This is Vassar: The newsletter for Vassar College Alumnae/i and Families

Local Birdwatchers Hold Annual Count on Campus

Members of the local Hudson Valley community often visit Vassar to participate in events, enjoy the natural beauty of the arboretum, or interact with campus residents. But who knew those residents aren’t always human? The Waterman Bird Club, consisting of 400 bird enthusiasts from the area, visited the college on the Wednesday before Thanksgiving for their annual bird count. Ralph T. Waterman founded the Waterman Bird Club in 1958. They meet once a week and every other weekend, often traveling to locations across the country in search of interesting birds. They spent their morning at Vassar hiking the woods and trails around the south end of campus, tracking bird movements and changes in bird species populations. Many species of birds thrive around the ponds, creeks, weeds, and shrubs; for a small area, the campus is home to a wide range of diverse habitats. Club members know what to listen for: they heard everything from blue jays and chickadees to swans and yellow-bellied sapsuckers, and even spotted a great blue heron in flight during this year’s visit. Strolling between buildings in the center of campus, one often sees the infamous Vassar squirrels busily preparing for winter, and even the occasional groundhog — but a pair of binoculars and a walk in the woods reveals a whole new world of wildlife right in our own backyard.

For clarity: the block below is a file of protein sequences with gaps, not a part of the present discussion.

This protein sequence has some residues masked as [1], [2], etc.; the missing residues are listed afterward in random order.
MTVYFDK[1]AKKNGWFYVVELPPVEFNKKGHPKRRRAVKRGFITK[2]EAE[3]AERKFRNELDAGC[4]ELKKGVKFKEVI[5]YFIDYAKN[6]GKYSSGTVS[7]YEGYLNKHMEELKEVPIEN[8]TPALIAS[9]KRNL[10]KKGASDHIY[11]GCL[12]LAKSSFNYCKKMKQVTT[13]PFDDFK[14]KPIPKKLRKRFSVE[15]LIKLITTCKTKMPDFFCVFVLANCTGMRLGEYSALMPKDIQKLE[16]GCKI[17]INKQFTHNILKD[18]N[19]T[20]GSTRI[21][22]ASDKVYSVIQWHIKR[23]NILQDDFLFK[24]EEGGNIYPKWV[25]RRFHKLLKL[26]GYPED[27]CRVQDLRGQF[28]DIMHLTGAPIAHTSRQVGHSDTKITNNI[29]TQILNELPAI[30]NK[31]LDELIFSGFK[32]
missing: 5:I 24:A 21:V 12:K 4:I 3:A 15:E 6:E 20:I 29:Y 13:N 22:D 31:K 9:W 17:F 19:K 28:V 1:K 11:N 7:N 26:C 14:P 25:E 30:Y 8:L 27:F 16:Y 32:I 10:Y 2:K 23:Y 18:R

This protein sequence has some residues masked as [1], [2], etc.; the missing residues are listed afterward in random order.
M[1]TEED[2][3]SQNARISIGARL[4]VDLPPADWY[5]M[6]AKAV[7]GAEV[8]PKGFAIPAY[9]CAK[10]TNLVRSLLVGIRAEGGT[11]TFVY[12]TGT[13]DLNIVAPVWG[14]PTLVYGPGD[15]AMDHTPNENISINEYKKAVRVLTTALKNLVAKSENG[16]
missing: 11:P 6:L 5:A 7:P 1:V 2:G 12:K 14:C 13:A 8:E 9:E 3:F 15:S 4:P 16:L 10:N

January 2009

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